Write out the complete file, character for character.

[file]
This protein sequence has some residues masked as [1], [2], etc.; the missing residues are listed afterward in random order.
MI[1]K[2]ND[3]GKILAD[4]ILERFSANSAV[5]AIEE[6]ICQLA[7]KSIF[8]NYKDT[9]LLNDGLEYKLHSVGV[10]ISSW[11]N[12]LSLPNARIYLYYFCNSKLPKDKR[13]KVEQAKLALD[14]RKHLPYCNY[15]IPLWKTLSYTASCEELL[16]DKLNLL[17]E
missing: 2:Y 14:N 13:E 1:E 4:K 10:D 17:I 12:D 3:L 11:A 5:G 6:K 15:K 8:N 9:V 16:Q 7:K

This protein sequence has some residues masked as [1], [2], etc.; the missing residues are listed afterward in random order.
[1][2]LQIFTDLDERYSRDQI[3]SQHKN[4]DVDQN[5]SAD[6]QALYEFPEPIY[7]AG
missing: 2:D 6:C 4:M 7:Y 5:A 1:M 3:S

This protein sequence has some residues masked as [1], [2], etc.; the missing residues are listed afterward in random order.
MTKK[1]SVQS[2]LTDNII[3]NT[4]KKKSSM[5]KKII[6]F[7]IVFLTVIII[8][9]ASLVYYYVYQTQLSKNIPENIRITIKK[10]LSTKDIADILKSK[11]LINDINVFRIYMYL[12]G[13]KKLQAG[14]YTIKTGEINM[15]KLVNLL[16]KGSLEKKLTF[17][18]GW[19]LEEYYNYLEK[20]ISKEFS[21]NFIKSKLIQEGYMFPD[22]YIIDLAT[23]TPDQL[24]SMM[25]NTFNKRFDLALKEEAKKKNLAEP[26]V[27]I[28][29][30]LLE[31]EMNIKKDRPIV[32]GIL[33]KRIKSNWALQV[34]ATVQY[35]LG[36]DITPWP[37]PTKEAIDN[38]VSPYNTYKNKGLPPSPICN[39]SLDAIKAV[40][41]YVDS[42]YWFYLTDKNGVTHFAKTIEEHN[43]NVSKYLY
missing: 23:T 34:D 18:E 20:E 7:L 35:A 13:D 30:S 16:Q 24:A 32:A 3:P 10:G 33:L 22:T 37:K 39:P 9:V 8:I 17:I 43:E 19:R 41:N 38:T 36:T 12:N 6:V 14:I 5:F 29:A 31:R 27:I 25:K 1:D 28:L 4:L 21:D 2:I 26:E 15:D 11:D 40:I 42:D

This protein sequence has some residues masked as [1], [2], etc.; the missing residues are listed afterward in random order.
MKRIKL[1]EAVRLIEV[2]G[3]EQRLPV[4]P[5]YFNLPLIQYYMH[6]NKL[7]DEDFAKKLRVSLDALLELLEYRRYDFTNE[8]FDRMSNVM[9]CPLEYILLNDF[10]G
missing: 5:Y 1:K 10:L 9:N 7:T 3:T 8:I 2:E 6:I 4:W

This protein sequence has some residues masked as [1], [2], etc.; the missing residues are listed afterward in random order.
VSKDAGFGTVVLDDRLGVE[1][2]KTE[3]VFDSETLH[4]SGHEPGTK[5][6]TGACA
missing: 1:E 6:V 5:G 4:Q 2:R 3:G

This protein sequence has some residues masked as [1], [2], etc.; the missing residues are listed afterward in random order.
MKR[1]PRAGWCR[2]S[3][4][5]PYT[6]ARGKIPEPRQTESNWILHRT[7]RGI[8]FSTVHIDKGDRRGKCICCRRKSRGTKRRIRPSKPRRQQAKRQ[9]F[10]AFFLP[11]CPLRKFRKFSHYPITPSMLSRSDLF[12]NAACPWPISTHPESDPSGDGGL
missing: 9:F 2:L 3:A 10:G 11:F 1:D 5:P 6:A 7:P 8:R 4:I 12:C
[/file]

This protein sequence has some residues masked as [1], [2], etc.; the missing residues are listed afterward in random order.
MI[1]K[2]ND[3]GKILAD[4]ILERFSANSAV[5]AIEE[6]ICQLA[7]KSIF[8]NYKDT[9]LLNDGLEYKLHSVGV[10]ISSW[11]N[12]LSLPNARIYLYYFCNSKLPKDKR[13]KVEQAKLALD[14]RKHLPYCNY[15]IPLWKTLSYTASCEELL[16]DKLNLL[17]E
missing: 2:Y 14:N 13:E 1:E 4:K 10:D 17:I 12:D 3:L 11:A 5:G 6:K 15:K 8:N 9:V 16:Q 7:K

This protein sequence has some residues masked as [1], [2], etc.; the missing residues are listed afterward in random order.
[1][2]LQIFTDLDERYSRDQI[3]SQHKN[4]DVDQN[5]SAD[6]QALYEFPEPIY[7]AG
missing: 2:D 6:C 4:M 7:Y 5:A 1:M 3:S

This protein sequence has some residues masked as [1], [2], etc.; the missing residues are listed afterward in random order.
MTKK[1]SVQS[2]LTDNII[3]NT[4]KKKSSM[5]KKII[6]F[7]IVFLTVIII[8][9]ASLVYYYVYQTQLSKNIPENIRITIKK[10]LSTKDIADILKSK[11]LINDINVFRIYMYL[12]G[13]KKLQAG[14]YTIKTGEINM[15]KLVNLL[16]KGSLEKKLTF[17][18]GW[19]LEEYYNYLEK[20]ISKEFS[21]NFIKSKLIQEGYMFPD[22]YIIDLAT[23]TPDQL[24]SMM[25]NTFNKRFDLALKEEAKKKNLAEP[26]V[27]I[28][29][30]LLE[31]EMNIKKDRPIV[32]GIL[33]KRIKSNWALQV[34]ATVQY[35]LG[36]DITPWP[37]PTKEAIDN[38]VSPYNTYKNKGLPPSPICN[39]SLDAIKAV[40][41]YVDS[42]YWFYLTDKNGVTHFAKTIEEHN[43]NVSKYLY
missing: 23:T 34:D 18:E 20:E 7:L 35:A 13:D 30:S 16:Q 24:A 32:A 3:P 10:G 33:L 22:T 37:K 39:P 9:V 8:I 17:I 43:E 19:R 41:N 38:T 36:T 12:N 6:V 14:I 5:F 29:A 31:R 27:I 25:K 1:D 28:L 4:L 21:D 2:I 26:E 15:D 11:D 40:I 42:D

This protein sequence has some residues masked as [1], [2], etc.; the missing residues are listed afterward in random order.
MKRIKL[1]EAVRLIEV[2]G[3]EQRLPV[4]P[5]YFNLPLIQYYMH[6]NKL[7]DEDFAKKLRVSLDALLELLEYRRYDFTNE[8]FDRMSNVM[9]CPLEYILLNDF[10]G
missing: 5:Y 1:K 10:L 9:N 7:T 3:T 8:I 2:E 6:I 4:W

This protein sequence has some residues masked as [1], [2], etc.; the missing residues are listed afterward in random order.
VSKDAGFGTVVLDDRLGVE[1][2]KTE[3]VFDSETLH[4]SGHEPGTK[5][6]TGACA
missing: 1:E 6:V 5:G 4:Q 2:R 3:G

This protein sequence has some residues masked as [1], [2], etc.; the missing residues are listed afterward in random order.
MKR[1]PRAGWCR[2]S[3][4][5]PYT[6]ARGKIPEPRQTESNWILHRT[7]RGI[8]FSTVHIDKGDRRGKCICCRRKSRGTKRRIRPSKPRRQQAKRQ[9]F[10]AFFLP[11]CPLRKFRKFSHYPITPSMLSRSDLF[12]NAACPWPISTHPESDPSGDGGL
missing: 9:F 2:L 3:A 10:G 11:F 1:D 5:P 6:A 7:P 8:R 4:I 12:C